This post was authored by Harrison Gerson, Daniel Shneider, Patryk Dabek, Mia Dominguez, Alexander Raftopoulos, Brian Zhang, students in the Climate and Life summer intern program, and their mentor, Benjamin Bostick.
The research by our summer interns also identifies ways to potentially limit arsenic contamination in rice.
Rice makes up 20 percent of caloric intake worldwide. Although this staple crop is inexpensive and filling, rice tends to contain large amounts of arsenic. The greatest problem is in Southeast Asia, especially Cambodia, where rice can make up more than 70 percent of the calories in typical diets. Many Cambodians live in regions that are affected by high arsenic levels in drinking water, exposure to which is linked to cardiovascular disease, cancer and other deadly diseases. Recent evidence suggests rice also is a significant source of arsenic to humans, particularly for people who consume large quantities of rice. Rice often contains arsenic because the biochemical processes associated with the annual flooding of rice paddies (soils where rice is grown) produce dissolved arsenic that is mistakenly incorporated into rice plants as they take in nutrients.
This summer, as interns in the Center for Climate and Life at the Lamont-Doherty Earth Observatory of Columbia University, we have worked to quantify the complex effects of climate on arsenic accumulation in rice. The idea is simple: Climate affects flooding and biological processes in flooded soils, and thus can affect the chemical cycling of arsenic in soils and its uptake into rice. However, it is not straightforward to test our thesis because there are many other factors that can impact rice arsenic levels. For example, agricultural systems are constantly affected by farming practices such as irrigation, choice of rice variety and fertilizer use, most of which are not reported in studies measuring arsenic in rice.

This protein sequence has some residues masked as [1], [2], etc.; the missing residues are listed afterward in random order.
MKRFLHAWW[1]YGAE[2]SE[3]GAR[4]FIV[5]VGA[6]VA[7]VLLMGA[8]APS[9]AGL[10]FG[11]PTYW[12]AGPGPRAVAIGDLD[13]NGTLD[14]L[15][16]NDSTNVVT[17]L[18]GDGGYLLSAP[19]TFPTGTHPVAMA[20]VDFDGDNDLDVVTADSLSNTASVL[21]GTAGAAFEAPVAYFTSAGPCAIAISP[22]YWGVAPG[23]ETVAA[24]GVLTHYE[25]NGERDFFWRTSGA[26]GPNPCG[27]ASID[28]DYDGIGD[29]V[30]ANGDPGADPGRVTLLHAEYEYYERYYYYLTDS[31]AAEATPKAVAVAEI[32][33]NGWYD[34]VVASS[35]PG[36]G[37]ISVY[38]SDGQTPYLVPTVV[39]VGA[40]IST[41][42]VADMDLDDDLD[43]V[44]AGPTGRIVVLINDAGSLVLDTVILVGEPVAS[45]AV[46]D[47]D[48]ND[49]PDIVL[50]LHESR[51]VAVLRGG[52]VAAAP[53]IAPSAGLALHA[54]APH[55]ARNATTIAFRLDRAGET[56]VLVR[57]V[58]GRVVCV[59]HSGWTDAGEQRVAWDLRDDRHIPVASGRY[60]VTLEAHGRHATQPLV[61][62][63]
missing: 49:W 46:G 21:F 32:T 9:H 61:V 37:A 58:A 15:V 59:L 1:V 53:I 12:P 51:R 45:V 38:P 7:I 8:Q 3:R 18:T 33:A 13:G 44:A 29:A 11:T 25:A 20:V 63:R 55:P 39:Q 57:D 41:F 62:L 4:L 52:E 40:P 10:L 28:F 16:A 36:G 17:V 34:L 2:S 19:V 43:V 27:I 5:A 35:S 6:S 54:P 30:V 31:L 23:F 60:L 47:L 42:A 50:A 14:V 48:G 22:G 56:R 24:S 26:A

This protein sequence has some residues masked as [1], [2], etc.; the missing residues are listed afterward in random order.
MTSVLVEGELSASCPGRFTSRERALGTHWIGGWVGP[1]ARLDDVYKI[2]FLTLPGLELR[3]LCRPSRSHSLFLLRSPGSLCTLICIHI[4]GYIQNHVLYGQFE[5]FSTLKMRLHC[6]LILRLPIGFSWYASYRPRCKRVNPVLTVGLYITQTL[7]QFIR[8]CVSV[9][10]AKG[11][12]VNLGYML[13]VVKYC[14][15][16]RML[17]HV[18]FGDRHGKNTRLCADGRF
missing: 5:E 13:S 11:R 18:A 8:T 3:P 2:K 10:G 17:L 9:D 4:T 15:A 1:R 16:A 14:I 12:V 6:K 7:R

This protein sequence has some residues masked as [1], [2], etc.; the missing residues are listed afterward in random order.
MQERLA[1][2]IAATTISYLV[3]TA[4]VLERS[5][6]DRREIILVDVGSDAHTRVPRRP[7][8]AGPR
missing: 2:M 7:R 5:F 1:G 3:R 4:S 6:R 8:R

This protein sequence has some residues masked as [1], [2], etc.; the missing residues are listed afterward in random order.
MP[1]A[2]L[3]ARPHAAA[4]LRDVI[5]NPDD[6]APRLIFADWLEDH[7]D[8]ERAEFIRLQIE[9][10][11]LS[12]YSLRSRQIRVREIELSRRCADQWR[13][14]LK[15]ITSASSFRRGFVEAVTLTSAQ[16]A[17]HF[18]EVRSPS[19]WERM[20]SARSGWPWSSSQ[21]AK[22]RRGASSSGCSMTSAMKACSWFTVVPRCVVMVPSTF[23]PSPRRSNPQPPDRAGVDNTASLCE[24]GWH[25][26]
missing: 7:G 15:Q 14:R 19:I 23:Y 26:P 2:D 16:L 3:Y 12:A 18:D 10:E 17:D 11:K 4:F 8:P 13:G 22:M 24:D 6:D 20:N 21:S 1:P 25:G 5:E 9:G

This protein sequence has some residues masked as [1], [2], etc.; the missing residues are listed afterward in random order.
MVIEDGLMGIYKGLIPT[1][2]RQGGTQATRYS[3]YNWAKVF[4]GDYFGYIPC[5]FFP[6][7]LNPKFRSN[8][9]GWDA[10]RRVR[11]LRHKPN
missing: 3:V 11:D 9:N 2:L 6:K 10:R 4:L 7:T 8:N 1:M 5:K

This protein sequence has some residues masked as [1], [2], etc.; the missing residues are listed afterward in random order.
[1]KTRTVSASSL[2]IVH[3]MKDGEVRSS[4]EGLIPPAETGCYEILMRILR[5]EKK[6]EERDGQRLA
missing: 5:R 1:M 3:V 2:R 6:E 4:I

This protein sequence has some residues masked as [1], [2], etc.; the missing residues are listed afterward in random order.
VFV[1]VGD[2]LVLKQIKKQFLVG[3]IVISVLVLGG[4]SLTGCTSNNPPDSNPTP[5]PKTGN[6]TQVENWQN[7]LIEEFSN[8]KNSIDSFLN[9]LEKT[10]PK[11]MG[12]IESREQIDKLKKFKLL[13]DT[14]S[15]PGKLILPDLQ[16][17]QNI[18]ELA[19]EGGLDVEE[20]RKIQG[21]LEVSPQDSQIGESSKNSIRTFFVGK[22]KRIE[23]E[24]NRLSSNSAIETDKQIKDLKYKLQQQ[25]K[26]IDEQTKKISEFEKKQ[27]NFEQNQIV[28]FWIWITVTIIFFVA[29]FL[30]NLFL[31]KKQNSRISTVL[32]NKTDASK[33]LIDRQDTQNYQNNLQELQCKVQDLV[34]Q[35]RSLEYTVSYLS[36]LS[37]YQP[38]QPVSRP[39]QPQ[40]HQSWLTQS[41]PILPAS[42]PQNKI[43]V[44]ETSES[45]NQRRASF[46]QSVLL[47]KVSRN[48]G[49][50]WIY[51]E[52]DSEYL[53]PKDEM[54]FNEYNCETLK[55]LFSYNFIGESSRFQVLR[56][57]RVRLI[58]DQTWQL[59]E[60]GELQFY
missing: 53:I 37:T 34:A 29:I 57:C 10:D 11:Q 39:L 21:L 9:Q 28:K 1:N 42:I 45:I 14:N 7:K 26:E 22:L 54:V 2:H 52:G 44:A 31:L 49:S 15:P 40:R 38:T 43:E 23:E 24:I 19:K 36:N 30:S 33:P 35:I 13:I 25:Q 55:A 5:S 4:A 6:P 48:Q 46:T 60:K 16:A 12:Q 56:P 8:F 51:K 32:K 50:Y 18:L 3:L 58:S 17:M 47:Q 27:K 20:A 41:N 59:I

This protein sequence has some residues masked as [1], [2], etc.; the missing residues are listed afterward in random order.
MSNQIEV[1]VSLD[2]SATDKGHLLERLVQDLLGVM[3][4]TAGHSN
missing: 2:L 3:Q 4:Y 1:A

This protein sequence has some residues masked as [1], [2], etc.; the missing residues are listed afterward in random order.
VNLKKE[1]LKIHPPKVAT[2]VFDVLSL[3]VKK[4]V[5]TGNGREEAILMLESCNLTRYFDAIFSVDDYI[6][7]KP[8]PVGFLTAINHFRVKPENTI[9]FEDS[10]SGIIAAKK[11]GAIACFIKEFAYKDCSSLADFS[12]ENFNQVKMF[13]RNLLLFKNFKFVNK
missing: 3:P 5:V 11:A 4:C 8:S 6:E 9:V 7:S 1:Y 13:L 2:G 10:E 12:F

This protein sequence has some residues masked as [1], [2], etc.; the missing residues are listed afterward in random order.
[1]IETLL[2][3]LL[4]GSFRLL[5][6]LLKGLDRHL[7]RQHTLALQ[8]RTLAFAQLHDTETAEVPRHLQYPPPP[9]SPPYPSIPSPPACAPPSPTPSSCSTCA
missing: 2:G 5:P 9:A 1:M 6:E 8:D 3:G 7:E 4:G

The information we obtain will help understand the processes that regulate arsenic levels, but our main goal is to use that knowledge to educate farmers and policymakers about adaptations that would help make rice production more sustainable and healthier into the future. Hopefully, our presented research will also raise awareness about the effects of arsenic in rice, and empower people to address this problem from the roots up (pun intended).